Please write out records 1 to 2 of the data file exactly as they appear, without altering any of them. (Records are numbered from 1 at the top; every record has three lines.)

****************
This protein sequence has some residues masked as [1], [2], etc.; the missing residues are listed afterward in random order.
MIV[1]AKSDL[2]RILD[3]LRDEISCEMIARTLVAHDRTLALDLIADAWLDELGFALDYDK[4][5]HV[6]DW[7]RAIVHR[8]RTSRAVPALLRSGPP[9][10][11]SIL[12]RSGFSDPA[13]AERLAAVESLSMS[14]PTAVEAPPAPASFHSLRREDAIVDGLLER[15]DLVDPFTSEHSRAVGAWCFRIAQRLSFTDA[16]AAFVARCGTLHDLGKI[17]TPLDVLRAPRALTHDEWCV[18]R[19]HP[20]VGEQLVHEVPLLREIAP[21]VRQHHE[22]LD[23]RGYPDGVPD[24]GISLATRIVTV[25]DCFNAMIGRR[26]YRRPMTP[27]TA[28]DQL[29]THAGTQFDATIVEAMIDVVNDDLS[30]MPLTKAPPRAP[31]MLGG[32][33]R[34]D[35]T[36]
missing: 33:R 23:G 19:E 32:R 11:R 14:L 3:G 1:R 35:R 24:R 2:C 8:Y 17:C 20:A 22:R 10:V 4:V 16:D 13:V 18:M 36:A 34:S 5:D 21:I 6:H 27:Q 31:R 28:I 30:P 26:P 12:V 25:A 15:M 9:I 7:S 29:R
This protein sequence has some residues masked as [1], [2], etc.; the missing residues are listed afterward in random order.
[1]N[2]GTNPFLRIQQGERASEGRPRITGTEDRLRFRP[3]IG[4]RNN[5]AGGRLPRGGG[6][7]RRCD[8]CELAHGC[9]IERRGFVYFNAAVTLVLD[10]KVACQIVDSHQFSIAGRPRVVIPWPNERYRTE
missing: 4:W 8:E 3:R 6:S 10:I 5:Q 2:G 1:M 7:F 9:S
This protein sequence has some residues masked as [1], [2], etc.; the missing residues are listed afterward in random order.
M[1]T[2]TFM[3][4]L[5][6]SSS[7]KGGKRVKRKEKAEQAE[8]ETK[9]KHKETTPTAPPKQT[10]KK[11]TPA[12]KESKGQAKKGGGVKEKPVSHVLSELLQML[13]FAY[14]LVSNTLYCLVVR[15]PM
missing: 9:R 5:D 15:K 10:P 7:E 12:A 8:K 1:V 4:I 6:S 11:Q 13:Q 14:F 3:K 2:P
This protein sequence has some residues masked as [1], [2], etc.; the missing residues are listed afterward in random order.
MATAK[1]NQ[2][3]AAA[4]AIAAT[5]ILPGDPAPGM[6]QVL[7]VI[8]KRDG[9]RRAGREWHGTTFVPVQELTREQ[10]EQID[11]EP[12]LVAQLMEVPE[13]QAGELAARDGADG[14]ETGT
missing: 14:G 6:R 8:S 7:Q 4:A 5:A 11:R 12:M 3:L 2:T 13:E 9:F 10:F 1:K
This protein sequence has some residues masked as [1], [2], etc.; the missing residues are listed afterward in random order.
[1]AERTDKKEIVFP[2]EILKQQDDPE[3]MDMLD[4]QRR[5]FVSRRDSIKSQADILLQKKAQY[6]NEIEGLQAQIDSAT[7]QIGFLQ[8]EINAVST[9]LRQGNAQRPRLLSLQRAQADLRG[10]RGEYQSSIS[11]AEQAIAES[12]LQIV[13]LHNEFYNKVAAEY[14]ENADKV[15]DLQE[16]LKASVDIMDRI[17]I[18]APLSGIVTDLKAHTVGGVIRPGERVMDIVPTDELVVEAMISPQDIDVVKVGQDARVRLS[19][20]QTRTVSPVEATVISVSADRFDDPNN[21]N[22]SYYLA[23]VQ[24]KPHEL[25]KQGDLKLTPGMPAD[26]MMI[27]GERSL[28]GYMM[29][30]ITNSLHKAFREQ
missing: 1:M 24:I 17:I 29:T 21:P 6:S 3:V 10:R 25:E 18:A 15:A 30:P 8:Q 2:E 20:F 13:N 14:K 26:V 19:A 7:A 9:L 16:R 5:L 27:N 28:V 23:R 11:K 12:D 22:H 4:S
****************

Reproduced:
This protein sequence has some residues masked as [1], [2], etc.; the missing residues are listed afterward in random order.
MIV[1]AKSDL[2]RILD[3]LRDEISCEMIARTLVAHDRTLALDLIADAWLDELGFALDYDK[4][5]HV[6]DW[7]RAIVHR[8]RTSRAVPALLRSGPP[9][10][11]SIL[12]RSGFSDPA[13]AERLAAVESLSMS[14]PTAVEAPPAPASFHSLRREDAIVDGLLER[15]DLVDPFTSEHSRAVGAWCFRIAQRLSFTDA[16]AAFVARCGTLHDLGKI[17]TPLDVLRAPRALTHDEWCV[18]R[19]HP[20]VGEQLVHEVPLLREIAP[21]VRQHHE[22]LD[23]RGYPDGVPD[24]GISLATRIVTV[25]DCFNAMIGRR[26]YRRPMTP[27]TA[28]DQL[29]THAGTQFDATIVEAMIDVVNDDLS[30]MPLTKAPPRAP[31]MLGG[32][33]R[34]D[35]T[36]
missing: 33:R 23:G 19:E 32:R 11:R 14:L 3:G 1:R 35:R 24:R 2:C 8:Y 17:C 20:A 22:R 10:V 4:V 16:D 13:V 18:M 36:A 34:S 5:D 21:I 6:H 27:Q 31:R 28:I 30:P 26:P 12:V 25:A 15:M 9:I 7:S 29:R
This protein sequence has some residues masked as [1], [2], etc.; the missing residues are listed afterward in random order.
[1]N[2]GTNPFLRIQQGERASEGRPRITGTEDRLRFRP[3]IG[4]RNN[5]AGGRLPRGGG[6][7]RRCD[8]CELAHGC[9]IERRGFVYFNAAVTLVLD[10]KVACQIVDSHQFSIAGRPRVVIPWPNERYRTE
missing: 4:W 8:E 3:R 6:S 10:I 5:Q 2:G 1:M 7:F 9:S